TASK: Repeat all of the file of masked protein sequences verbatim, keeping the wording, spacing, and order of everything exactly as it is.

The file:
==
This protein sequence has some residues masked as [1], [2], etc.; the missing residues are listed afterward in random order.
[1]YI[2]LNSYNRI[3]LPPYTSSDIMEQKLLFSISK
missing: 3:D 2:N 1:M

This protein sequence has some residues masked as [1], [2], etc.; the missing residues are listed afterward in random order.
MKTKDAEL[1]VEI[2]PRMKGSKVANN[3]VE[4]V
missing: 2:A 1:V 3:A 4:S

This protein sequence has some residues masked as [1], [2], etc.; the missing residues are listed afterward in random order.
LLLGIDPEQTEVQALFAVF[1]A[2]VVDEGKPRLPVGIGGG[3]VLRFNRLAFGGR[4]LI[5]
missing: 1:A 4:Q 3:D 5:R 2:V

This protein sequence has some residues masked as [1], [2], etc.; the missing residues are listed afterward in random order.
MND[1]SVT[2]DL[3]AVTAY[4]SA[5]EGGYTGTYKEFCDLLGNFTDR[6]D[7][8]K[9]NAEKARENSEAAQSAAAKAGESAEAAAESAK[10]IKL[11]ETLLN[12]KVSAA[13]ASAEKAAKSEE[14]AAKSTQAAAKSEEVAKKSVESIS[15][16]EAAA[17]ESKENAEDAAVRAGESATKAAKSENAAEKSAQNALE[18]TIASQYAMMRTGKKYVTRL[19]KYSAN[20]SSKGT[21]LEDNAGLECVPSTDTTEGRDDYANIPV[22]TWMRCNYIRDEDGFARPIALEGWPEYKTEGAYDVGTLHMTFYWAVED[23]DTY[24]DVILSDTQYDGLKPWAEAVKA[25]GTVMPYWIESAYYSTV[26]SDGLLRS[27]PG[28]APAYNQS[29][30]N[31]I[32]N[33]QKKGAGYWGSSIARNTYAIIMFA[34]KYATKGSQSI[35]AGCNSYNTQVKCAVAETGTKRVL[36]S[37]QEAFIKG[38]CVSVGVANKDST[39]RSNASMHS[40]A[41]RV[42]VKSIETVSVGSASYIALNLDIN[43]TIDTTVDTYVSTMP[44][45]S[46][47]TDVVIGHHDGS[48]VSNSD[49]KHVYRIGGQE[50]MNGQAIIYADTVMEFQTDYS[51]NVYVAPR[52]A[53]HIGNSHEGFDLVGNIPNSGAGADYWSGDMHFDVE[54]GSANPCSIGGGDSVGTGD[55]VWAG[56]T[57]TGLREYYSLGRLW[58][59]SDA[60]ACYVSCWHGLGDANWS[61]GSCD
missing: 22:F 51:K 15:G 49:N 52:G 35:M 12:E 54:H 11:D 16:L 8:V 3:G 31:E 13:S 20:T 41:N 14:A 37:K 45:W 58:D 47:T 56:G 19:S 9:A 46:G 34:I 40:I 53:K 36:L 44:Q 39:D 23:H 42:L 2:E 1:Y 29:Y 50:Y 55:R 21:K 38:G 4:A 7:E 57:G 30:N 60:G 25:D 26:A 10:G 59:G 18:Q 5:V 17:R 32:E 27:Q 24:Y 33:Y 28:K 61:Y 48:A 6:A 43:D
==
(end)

This protein sequence has some residues masked as [1], [2], etc.; the missing residues are listed afterward in random order.
[1]YI[2]LNSYNRI[3]LPPYTSSDIMEQKLLFSISK
missing: 3:D 2:N 1:M

This protein sequence has some residues masked as [1], [2], etc.; the missing residues are listed afterward in random order.
MKTKDAEL[1]VEI[2]PRMKGSKVANN[3]VE[4]V
missing: 2:A 1:V 3:A 4:S

This protein sequence has some residues masked as [1], [2], etc.; the missing residues are listed afterward in random order.
LLLGIDPEQTEVQALFAVF[1]A[2]VVDEGKPRLPVGIGGG[3]VLRFNRLAFGGR[4]LI[5]
missing: 1:A 4:Q 3:D 5:R 2:V

This protein sequence has some residues masked as [1], [2], etc.; the missing residues are listed afterward in random order.
MND[1]SVT[2]DL[3]AVTAY[4]SA[5]EGGYTGTYKEFCDLLGNFTDR[6]D[7][8]K[9]NAEKARENSEAAQSAAAKAGESAEAAAESAK[10]IKL[11]ETLLN[12]KVSAA[13]ASAEKAAKSEE[14]AAKSTQAAAKSEEVAKKSVESIS[15][16]EAAA[17]ESKENAEDAAVRAGESATKAAKSENAAEKSAQNALE[18]TIASQYAMMRTGKKYVTRL[19]KYSAN[20]SSKGT[21]LEDNAGLECVPSTDTTEGRDDYANIPV[22]TWMRCNYIRDEDGFARPIALEGWPEYKTEGAYDVGTLHMTFYWAVED[23]DTY[24]DVILSDTQYDGLKPWAEAVKA[25]GTVMPYWIESAYYSTV[26]SDGLLRS[27]PG[28]APAYNQS[29][30]N[31]I[32]N[33]QKKGAGYWGSSIARNTYAIIMFA[34]KYATKGSQSI[35]AGCNSYNTQVKCAVAETGTKRVL[36]S[37]QEAFIKG[38]CVSVGVANKDST[39]RSNASMHS[40]A[41]RV[42]VKSIETVSVGSASYIALNLDIN[43]TIDTTVDTYVSTMP[44][45]S[46][47]TDVVIGHHDGS[48]VSNSD[49]KHVYRIGGQE[50]MNGQAIIYADTVMEFQTDYS[51]NVYVAPR[52]A[53]HIGNSHEGFDLVGNIPNSGAGADYWSGDMHFDVE[54]GSANPCSIGGGDSVGTGD[55]VWAG[56]T[57]TGLREYYSLGRLW[58][59]SDA[60]ACYVSCWHGLGDANWS[61]GSCD
missing: 22:F 51:K 15:G 49:N 52:G 35:M 12:E 54:H 11:D 16:L 8:V 3:G 31:E 13:S 20:T 41:N 14:A 37:K 45:W 58:D 47:T 56:G 19:S 9:A 46:G 34:I 40:I 53:K 36:L 44:Q 39:D 23:H 42:L 2:E 1:Y 29:Y 50:Y 55:R 21:K 38:G 4:A 7:E 57:G 30:N 60:G 25:D 26:A 10:G 59:G 18:Q 5:V 17:R 32:E 27:Q 24:Y 33:Y 28:K 61:Y 48:A 6:A 43:D